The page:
Bech at Bay is the last in the trilogy of novels about Henry Bech, John Updike’s Jewish alter-ego. It lacks some of the prose sparkle of the last two Bech books, and as such, does not quite have the head of steam necessary to fulfill even Updike’s modest goals. One is to make us laugh, which he accomplishes sometimes but not nearly enough for our effort and the second is to make observations about art, life, and creativity, which he does in abundance, stretching the believability of the plot and the characters to the breaking point.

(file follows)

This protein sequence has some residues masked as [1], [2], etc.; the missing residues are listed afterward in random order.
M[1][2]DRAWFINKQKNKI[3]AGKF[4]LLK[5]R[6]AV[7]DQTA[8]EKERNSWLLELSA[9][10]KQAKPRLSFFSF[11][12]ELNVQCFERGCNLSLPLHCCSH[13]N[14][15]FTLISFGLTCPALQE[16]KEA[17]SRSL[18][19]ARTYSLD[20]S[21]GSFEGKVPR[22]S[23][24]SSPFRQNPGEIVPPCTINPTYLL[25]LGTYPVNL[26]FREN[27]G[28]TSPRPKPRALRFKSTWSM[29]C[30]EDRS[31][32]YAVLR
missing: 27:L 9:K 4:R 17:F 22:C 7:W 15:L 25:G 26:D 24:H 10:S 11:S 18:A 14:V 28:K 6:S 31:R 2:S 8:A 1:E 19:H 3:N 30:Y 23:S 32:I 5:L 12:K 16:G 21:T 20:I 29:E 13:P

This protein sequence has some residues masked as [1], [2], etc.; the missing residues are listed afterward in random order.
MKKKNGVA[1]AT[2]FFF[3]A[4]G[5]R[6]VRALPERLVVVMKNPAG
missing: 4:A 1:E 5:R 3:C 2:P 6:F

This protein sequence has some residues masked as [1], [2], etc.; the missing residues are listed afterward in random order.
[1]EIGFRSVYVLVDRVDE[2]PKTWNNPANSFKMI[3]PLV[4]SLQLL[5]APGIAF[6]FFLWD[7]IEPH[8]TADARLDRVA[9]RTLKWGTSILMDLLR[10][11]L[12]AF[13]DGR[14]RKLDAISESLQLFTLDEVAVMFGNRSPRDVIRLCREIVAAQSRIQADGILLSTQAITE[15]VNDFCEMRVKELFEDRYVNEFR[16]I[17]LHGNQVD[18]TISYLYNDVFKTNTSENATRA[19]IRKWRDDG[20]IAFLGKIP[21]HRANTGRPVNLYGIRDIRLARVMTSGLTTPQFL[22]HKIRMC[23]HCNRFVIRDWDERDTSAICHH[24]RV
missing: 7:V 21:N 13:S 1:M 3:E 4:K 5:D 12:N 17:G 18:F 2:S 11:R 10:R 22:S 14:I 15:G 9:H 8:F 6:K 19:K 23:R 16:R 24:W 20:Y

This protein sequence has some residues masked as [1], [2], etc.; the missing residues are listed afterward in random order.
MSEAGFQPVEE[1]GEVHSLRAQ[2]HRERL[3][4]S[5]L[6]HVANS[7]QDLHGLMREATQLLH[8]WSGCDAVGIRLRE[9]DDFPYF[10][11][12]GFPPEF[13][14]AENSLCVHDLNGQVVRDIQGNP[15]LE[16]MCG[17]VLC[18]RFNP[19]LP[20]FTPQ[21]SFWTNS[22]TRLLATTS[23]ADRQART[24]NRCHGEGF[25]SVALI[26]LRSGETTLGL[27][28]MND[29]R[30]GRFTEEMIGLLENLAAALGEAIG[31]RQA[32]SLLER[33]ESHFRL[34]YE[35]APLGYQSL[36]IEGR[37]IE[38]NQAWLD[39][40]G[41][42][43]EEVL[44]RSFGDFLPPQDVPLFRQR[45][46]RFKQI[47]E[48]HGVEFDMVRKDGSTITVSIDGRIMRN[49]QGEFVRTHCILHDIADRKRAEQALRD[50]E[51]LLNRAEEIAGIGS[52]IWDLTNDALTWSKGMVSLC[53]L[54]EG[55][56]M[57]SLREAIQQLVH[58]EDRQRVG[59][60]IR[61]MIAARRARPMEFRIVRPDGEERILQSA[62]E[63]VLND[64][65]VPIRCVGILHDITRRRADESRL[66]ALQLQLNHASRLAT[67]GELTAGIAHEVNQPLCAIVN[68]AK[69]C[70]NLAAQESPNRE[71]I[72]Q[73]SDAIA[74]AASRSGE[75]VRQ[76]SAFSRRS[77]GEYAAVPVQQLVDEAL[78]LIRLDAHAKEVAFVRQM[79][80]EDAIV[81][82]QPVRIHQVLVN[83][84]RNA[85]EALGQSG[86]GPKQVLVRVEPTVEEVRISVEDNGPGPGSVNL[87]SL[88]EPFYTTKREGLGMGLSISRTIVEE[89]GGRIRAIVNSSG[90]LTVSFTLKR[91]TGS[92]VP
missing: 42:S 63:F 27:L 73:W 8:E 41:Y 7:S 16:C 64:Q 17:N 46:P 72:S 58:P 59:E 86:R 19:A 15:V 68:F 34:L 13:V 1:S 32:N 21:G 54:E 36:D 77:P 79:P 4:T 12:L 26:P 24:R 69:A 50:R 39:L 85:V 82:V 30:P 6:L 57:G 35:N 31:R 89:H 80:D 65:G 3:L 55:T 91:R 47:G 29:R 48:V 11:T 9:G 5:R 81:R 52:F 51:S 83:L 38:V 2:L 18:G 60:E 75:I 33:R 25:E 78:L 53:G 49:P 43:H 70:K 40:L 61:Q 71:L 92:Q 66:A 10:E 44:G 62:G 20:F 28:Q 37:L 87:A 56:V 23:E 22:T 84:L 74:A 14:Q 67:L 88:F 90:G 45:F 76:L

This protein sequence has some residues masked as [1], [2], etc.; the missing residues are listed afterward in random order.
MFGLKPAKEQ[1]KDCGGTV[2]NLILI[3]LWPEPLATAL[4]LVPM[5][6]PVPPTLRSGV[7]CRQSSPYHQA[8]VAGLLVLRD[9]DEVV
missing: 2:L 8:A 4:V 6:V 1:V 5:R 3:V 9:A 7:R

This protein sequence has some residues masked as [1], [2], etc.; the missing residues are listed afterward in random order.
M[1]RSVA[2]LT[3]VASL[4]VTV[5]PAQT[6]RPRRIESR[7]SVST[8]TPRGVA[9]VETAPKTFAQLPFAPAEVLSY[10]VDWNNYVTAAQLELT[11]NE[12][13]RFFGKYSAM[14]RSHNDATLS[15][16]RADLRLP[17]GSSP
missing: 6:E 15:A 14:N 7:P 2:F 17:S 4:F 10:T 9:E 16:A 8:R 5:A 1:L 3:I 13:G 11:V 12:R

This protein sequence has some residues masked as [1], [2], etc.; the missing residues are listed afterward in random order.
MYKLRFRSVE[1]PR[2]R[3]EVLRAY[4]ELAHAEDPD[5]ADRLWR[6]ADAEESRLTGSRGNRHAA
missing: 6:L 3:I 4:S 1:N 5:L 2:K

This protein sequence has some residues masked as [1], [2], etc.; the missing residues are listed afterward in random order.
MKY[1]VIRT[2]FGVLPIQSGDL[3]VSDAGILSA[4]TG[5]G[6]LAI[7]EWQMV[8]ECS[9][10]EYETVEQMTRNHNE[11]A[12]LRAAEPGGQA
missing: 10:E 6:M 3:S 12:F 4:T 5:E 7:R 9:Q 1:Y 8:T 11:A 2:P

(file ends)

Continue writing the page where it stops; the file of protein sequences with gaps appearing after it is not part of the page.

In the end, I have great ambivalence about the Beck books, and Updike generally. What am I supposed to think of him? There is something slight about these books, even when they are decked out as serious observations of literature and life. Even the comedy is thin and a bit crude, lacking any essential punch. And that is what I want in my fiction. A punch. There are enough lulling, non-essential books and other forms of entertainment out there. I want my fiction to change my world. The Beck series does not come close to this at all.